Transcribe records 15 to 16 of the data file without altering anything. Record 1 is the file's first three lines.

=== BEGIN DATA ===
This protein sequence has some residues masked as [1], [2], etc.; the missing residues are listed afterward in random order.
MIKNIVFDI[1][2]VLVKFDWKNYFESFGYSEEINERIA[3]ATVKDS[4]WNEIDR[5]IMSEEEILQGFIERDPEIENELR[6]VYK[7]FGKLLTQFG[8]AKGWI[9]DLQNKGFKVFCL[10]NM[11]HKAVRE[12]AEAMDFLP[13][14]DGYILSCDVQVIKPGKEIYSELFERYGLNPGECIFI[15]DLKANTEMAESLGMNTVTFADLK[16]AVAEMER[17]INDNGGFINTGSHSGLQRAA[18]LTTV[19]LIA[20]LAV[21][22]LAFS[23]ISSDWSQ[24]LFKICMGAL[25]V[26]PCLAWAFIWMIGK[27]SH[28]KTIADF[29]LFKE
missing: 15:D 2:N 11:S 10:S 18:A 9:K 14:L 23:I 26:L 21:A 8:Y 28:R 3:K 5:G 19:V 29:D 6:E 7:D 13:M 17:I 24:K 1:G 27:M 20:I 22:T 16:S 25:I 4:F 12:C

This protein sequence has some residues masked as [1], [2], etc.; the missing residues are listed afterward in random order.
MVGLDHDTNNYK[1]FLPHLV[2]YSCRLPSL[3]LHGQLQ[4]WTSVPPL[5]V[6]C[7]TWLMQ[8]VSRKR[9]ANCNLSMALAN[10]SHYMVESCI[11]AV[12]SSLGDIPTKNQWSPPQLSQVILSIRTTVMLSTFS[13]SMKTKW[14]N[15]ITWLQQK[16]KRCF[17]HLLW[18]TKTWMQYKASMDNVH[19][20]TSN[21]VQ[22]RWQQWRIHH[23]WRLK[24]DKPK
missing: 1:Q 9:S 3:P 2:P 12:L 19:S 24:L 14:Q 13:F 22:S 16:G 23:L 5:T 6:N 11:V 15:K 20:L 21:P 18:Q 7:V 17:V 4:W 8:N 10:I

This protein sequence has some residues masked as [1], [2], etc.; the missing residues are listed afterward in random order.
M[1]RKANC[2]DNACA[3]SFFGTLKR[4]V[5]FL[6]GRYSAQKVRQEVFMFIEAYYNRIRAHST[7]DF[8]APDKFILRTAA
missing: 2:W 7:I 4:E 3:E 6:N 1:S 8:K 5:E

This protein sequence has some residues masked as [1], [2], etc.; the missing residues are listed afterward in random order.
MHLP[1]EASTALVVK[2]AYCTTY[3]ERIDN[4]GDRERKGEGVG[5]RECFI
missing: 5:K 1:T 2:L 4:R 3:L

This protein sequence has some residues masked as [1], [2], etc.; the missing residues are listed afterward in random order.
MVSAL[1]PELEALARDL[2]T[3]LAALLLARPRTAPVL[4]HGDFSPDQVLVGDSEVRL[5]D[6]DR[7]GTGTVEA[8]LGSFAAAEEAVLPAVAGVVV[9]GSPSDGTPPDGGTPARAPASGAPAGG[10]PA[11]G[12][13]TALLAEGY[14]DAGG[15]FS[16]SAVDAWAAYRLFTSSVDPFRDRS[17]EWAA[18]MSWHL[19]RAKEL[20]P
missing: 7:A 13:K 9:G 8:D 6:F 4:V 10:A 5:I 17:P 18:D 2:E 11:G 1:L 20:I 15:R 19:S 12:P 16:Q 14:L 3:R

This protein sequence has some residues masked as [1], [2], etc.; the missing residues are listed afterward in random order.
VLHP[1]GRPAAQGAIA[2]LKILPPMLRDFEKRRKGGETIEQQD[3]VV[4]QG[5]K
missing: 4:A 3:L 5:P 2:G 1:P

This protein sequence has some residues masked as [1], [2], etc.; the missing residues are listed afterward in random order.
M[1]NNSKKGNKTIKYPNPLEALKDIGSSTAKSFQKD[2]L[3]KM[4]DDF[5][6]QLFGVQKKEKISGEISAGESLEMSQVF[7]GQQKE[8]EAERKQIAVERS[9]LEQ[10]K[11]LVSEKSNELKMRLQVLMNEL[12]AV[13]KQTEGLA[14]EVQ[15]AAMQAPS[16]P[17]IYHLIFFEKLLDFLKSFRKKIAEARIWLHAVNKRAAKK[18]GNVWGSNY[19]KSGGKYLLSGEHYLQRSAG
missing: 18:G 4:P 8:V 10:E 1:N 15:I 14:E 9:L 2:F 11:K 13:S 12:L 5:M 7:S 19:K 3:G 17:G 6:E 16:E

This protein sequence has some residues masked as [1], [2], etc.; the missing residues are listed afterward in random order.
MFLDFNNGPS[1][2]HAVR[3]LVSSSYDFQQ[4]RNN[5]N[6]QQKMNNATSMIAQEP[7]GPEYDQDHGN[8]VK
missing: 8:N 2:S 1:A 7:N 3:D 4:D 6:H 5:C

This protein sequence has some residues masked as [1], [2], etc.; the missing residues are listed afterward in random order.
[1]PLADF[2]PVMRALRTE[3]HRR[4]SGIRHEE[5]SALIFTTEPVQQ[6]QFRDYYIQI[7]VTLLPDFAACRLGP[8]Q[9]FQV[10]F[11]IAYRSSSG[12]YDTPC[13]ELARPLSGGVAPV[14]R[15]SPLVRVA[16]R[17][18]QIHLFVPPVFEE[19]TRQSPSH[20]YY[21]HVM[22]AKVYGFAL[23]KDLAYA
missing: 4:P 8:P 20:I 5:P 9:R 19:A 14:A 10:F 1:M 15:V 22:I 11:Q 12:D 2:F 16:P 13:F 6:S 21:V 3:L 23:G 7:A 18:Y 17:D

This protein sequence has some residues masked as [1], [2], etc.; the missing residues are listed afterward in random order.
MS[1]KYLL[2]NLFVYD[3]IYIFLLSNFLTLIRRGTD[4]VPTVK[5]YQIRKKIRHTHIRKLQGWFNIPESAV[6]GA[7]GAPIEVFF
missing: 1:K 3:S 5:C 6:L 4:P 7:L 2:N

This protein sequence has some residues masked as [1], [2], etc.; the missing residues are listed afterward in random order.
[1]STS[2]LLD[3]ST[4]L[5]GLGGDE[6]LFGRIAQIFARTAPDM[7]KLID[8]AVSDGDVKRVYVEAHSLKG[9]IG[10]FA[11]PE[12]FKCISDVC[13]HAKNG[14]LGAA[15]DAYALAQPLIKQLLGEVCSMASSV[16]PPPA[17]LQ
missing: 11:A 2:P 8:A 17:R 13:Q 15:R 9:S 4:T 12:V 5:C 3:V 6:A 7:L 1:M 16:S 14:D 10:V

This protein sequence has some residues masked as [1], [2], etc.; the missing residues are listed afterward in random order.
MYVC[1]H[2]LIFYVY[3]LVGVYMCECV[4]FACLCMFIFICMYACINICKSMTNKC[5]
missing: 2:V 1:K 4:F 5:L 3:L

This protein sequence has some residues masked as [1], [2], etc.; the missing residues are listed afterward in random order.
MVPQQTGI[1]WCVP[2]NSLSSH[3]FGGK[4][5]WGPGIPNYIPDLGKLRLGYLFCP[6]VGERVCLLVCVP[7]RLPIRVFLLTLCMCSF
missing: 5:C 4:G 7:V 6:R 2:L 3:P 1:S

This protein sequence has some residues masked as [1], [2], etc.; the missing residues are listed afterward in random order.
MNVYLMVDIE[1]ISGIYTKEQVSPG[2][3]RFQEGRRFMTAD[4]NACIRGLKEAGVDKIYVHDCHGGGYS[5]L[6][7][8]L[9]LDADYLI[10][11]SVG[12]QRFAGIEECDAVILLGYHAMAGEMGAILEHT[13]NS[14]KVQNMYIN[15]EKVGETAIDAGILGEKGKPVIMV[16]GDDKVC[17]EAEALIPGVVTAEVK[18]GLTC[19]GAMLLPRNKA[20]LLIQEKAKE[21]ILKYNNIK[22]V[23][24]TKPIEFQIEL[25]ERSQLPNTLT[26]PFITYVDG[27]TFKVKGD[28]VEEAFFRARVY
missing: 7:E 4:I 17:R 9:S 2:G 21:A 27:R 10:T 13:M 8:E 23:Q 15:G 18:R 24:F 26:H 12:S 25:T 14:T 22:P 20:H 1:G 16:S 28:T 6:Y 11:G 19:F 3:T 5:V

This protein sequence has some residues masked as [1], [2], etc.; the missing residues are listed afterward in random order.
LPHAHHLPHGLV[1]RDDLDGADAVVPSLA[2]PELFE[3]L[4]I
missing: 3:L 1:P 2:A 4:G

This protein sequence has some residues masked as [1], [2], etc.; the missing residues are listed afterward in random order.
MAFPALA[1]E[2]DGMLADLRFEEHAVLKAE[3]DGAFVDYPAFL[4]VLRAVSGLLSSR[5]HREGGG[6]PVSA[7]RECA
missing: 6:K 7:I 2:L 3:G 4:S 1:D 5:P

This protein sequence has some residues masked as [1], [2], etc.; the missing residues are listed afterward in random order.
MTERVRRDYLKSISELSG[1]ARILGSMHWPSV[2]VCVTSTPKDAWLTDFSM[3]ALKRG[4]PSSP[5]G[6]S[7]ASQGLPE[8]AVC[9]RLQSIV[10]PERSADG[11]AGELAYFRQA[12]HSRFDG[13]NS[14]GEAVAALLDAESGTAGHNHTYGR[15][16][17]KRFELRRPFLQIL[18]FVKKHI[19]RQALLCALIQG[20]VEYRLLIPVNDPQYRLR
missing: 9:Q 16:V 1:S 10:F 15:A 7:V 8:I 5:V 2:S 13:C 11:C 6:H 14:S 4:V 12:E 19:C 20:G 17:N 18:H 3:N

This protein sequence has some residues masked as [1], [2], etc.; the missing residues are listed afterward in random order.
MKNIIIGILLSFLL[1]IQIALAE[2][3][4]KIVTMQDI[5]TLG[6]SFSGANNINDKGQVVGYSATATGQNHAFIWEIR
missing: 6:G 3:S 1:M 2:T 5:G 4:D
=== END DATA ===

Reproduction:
This protein sequence has some residues masked as [1], [2], etc.; the missing residues are listed afterward in random order.
LPHAHHLPHGLV[1]RDDLDGADAVVPSLA[2]PELFE[3]L[4]I
missing: 3:L 1:P 2:A 4:G

This protein sequence has some residues masked as [1], [2], etc.; the missing residues are listed afterward in random order.
MAFPALA[1]E[2]DGMLADLRFEEHAVLKAE[3]DGAFVDYPAFL[4]VLRAVSGLLSSR[5]HREGGG[6]PVSA[7]RECA
missing: 6:K 7:I 2:L 3:G 4:S 1:D 5:P